Helping Children After Disaster Strikes ~Anna Varela
During what I euphemistically refer to as “The Troubles”, 8-29-05 when the federal levees failed after Hurricane Katrina and totally devastated New Orleans, the thing that creeped me out the most then and stays with me to this day is seeing children trying to come to grips with that horrible catastrophe as their parents flayed about in the flooded city. ~Bruce Biles
After a disaster strikes, roughly 30 percent of children will suffer symptoms of distress, such as experiencing flashbacks or taking pains to avoid places that remind a child of the emotionally painful experience. Researchers can’t predict which children are likely to suffer serious, ongoing problems and which will be fine.
Dr. Betty Lai explores these questions, applying advanced statistical methods to better understand how children respond after natural disasters, war and other traumatic events such as bullying at school and maltreatment at home.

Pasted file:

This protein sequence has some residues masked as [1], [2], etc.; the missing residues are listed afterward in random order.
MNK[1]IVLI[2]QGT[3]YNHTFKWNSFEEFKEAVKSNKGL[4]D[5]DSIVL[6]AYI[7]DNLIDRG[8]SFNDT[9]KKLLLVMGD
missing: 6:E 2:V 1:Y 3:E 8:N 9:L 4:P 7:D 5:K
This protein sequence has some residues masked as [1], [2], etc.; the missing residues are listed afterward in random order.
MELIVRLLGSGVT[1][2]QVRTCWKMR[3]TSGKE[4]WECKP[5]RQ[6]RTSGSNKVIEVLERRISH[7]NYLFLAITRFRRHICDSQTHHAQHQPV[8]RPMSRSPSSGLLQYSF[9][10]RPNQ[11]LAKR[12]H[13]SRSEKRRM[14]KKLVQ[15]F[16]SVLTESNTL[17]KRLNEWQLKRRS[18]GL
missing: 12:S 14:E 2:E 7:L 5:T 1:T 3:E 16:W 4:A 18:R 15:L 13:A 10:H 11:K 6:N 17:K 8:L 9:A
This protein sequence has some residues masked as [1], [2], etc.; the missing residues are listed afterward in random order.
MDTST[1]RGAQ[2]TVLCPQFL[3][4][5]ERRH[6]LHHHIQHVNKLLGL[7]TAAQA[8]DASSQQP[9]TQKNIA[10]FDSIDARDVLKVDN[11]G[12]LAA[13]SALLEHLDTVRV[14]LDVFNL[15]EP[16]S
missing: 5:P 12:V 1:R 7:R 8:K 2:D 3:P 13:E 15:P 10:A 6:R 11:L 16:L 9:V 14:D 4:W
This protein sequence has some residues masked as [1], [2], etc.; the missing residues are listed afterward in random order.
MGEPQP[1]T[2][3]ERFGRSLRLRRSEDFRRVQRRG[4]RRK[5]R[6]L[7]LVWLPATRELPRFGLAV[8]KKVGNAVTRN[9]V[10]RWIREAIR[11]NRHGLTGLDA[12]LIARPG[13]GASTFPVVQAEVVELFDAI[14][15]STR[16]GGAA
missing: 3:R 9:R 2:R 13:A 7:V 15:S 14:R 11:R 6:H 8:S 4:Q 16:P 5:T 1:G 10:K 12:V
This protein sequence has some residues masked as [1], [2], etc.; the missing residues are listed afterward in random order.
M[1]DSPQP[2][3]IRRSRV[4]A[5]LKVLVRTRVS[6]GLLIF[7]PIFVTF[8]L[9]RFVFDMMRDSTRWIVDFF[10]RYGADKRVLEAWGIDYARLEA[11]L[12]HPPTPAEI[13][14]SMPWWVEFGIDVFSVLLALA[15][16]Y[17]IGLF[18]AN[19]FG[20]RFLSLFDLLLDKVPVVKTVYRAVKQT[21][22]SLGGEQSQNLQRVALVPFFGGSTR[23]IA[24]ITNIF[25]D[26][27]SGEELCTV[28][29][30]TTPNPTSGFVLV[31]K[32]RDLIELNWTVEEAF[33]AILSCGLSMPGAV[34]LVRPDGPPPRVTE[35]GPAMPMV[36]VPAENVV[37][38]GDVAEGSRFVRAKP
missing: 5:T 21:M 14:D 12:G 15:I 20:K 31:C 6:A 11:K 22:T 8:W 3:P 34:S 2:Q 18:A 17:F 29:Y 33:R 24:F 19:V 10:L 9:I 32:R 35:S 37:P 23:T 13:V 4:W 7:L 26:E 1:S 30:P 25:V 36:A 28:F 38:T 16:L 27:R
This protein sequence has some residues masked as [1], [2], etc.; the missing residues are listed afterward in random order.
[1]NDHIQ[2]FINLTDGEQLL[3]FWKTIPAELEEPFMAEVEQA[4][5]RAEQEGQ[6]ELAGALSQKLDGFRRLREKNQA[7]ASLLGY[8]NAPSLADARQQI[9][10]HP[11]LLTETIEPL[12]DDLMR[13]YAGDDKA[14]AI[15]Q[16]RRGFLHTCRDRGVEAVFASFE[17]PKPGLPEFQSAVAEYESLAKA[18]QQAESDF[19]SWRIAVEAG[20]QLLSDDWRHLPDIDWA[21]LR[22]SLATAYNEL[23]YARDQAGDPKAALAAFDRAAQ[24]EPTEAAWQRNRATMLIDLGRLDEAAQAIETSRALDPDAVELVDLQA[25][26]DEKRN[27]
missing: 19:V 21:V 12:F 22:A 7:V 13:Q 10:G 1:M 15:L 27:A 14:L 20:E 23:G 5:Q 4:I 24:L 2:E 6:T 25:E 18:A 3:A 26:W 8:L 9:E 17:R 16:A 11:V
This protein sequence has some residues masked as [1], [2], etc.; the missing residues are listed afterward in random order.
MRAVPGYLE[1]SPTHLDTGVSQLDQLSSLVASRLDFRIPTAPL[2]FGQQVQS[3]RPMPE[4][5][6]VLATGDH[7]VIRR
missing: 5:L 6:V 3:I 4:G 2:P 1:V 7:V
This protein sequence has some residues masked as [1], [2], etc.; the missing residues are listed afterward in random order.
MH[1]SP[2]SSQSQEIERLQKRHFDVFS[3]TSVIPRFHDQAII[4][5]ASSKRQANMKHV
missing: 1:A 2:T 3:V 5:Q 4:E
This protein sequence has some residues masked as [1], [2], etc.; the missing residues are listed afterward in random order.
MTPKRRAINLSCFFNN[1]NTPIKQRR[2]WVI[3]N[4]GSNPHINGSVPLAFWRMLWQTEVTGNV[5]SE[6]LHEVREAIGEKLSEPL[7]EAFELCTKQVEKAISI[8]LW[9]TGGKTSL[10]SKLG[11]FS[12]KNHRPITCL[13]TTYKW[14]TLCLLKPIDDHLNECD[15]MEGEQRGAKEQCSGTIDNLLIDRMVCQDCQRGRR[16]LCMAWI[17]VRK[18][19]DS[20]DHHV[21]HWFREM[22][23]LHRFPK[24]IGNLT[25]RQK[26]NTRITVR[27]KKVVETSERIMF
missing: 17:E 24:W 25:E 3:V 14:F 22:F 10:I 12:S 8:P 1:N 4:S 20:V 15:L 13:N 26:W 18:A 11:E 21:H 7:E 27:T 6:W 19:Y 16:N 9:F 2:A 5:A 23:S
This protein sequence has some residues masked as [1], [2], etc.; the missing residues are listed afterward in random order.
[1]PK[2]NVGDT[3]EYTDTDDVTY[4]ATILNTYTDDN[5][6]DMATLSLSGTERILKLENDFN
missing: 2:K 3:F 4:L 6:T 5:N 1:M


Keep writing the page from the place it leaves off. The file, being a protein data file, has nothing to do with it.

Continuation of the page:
“When I was in graduate school, hurricane Ike hit the gulf coast of Texas and it really decimated Galveston, and that’s a place that we had gone to every summer when I was a kid,” said Lai, an assistant professor of epidemiology and biostatistics in the School of Public Health. “It really flooded the downtown and all the schools shut down. So for me that hit home and I started to get interested in a lot of this disaster work and how children respond to disasters.” Read more.